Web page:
Planet 10? Scientists may have discovered a hidden planet in our solar system


Our solar system got a little bit smaller in 2006, when Pluto lost its designation as a planet. Now, it turns out our planetary count may be even higher than previously thought.

A new study from researchers at the University of Arizona's Lunar and Planetary Laboratory revealed the possible existence of a previously undiscovered "planetary mass object" at the far reaches of our solar system. The potential planet is predicted to have a mass somewhere between Mars and Earth.

Lead researchers Kathryn Volk and Renu Malhotra determined the planet's possible presence because of its effect on the orbit of objects in the Kuiper Belt, an area of the solar system that starts beyond Neptune and ends at a distance of 55 times the distance between Earth and the sun, the New Scientist explained.

The belt is far enough away from the gravitational pull of the planets that its objects can orbit on different angles than the plane on which Earth and other planets orbit. The warped orbit of the most distant objects in the belt suggests there's a planetary body controlling it, the researchers posit.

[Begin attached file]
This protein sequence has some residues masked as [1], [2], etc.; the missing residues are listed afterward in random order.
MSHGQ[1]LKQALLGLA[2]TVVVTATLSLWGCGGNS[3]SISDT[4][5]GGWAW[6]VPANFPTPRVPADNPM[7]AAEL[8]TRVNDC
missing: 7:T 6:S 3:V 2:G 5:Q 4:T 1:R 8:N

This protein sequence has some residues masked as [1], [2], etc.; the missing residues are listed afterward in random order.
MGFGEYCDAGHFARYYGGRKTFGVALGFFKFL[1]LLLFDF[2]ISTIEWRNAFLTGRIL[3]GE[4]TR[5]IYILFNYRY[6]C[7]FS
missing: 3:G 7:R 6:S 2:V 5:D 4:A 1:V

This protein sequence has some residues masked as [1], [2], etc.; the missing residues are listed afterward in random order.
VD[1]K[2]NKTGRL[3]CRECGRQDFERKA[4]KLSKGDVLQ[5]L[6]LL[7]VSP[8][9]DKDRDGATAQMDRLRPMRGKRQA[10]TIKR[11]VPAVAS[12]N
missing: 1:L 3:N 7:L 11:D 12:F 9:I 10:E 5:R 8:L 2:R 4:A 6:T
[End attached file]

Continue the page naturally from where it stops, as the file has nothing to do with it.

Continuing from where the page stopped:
"The most likely explanation for our results is that there is some unseen mass," Volk, the lead author of the study, said in a statement. "According to our calculations, something as massive as Mars would be needed to cause the warp that we measured."

Though the solar system got bumped down to eight planets when Pluto was downgraded, this new discovery could be planet number 10, rather than nine. The presence of a possible ninth planet — known as "Planet Nine" or "Planet X" — was discovered in early 2016.

That possible planet, whose reported mass is approximately 10 times that of Earth, had its existence recently called into question, however, with the release of a new study.

Some critics are questioning the University of Arizona study and the potential 10th planet's presence.

"I am dubious that a planet so close and so bright would have remained unnoticed," Alessandro Morbidelli of the Côte d’Azur Observatory in Nice, France, told the New Scientist.

Nevertheless, the study's authors remain confident in their findings.

"It would have to be quite a fluke for this to not be a real effect," Volk said to the New Scientist. "We think there is a real signal there and this implies an additional planet."